Verhaeren had hoped to make a triumphant departure after leading Australia’s campaign in Japan, but decided against staying Down Under for an extra year to attend the rescheduled Games.“I tried to look for ways to extend, but you can’t compromise in a high performance environment, nor did I want to compromise my family,” the highly respected coach said in a statement released by Swimming Australia.Verhaeren, 51, was appointed in 2013 after Australia’s poor results at the London Olympics a year earlier, a campaign marred by ill-discipline, drug use and drunkenness.At the time, he was best known best known for guiding Dutch greats Pieter van den Hoogenband and Inge de Bruijn to Olympic success in Sydney and Athens.He helped restore Australia as a swimming superpower, with the squad finishing second only to the United States at the 2015 and 2019 world titles.“(He) has overseen significant change and development in a complex system, laying a strong foundation for future success,” Swimming Australia chief executive Leigh Russell said.She said Verhaeren was leaving with Swimming Australia’s best wishes and had decided “it is the right time to put family needs above anything else”.He will be replaced by Australian Rohan Taylor, who is currently state coach for Victoria and Tasmania.The pair will work together during a transition period before Verhaeren departs in September.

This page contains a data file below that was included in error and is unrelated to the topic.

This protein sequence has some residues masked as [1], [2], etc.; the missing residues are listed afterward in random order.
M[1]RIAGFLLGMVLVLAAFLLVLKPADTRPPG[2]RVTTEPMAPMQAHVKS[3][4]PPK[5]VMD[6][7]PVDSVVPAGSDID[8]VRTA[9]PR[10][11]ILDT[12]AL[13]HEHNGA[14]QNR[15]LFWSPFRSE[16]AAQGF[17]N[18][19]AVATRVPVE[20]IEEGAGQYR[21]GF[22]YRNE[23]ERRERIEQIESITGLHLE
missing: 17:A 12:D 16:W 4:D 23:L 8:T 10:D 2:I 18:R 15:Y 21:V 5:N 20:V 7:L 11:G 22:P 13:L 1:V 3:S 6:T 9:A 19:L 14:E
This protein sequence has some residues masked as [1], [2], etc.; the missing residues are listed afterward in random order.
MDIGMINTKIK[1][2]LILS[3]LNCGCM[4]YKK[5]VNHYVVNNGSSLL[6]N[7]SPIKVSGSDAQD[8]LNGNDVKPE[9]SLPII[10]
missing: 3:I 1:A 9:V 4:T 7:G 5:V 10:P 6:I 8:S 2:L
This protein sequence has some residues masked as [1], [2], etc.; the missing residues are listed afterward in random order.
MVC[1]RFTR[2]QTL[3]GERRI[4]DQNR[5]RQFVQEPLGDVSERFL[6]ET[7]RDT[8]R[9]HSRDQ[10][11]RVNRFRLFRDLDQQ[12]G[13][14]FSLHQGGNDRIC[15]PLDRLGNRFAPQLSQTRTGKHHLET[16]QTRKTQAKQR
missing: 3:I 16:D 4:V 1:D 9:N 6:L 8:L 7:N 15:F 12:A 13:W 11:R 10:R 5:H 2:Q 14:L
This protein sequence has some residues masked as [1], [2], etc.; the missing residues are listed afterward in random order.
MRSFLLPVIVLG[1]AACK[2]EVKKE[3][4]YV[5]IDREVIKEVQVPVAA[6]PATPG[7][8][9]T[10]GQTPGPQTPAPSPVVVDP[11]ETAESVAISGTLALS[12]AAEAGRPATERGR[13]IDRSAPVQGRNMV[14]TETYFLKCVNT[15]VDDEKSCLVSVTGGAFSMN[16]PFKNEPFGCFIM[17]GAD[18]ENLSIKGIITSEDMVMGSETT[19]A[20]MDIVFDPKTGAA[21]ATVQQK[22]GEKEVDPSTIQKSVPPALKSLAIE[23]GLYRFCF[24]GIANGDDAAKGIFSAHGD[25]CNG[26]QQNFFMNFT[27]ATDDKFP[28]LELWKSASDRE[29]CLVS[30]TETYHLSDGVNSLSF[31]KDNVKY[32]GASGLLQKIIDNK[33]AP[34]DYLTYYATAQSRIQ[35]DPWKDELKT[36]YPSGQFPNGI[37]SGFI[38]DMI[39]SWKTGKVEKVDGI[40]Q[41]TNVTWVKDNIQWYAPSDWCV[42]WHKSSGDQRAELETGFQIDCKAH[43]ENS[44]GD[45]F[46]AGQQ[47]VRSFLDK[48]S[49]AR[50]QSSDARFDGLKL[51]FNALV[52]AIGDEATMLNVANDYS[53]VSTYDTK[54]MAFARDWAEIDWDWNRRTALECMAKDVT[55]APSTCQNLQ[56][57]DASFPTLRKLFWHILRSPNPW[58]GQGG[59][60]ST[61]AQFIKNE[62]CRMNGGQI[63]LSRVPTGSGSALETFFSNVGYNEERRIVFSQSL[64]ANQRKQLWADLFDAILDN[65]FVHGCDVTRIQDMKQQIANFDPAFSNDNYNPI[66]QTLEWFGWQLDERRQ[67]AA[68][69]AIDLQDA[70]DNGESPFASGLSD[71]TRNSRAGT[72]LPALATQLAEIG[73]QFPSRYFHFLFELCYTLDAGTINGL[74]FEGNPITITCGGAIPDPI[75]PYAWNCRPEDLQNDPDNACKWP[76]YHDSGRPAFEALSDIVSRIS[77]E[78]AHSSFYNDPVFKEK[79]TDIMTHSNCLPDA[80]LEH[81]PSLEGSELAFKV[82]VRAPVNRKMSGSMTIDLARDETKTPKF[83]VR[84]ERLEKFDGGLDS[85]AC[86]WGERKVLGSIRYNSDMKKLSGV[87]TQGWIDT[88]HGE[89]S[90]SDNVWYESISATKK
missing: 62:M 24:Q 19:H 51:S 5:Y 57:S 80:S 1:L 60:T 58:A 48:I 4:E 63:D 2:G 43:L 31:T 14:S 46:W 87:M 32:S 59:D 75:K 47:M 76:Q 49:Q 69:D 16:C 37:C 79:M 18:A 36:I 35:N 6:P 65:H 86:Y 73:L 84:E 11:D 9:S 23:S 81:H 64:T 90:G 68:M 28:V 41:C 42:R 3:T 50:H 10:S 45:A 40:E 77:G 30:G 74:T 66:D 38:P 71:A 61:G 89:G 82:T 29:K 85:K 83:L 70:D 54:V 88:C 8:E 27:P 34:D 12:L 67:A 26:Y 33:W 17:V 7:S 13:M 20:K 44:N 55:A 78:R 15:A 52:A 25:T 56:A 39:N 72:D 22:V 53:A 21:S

Next Game: Nipissing University 1/18/2019 | 8:00 p.m. The University of Toronto Varsity Blues men’s basketball team bounced the Queen’s Gaels 71-67 on Saturday (Jan. 12) night at Kingston, Ont.TORONTO STATS: Fourth-year forward Daniel Johansson recorded his second double-double of the season with a team-high 17 points and 12 rebounds, while fourth-year forward Nikola Paradina chipped in with 17 points.Fourth-year guard Christopher Barret filled up the stat sheet with 11 points, five assists and four rebounds. First-year guard Inaki Alvarez also hit double-digits with 10 points and two assists.HOW IT HAPPENED: The Blues got off to an early 17-8 run, which helped the team take a 20-15 lead after the opening quarter. Toronto continued the momentum ending on a 14-4 run to take a 41-28 advantage into halftime. Daniel Johansson had 13 points and six rebounds in the first half. U of T was outscored by Queen’s 18-13 in the third, but went into the final quarter up 54-46. The Gaels continued to cut into the Blues lead, but weren’t able to get any closer then four the rest of the way.UP NEXT: Next up for the Blues are the Nipissing Lakers next Friday (Jan. 18) night. Tip off is scheduled for 8:00 p.m., at Goldring Centre for High Performance Sport. For more information, scores and highlights on your favourite U of T athletes and teams, please visit www.varsityblues.ca. Don’t forget to follow us on Twitter, Instagram, SnapChat and Facebook for the latest and greatest in Varsity Blues intercollegiate athletics. Print Friendly Version Preview Buy Tickets Live Stats Matchup History Watch Live Full Schedule Roster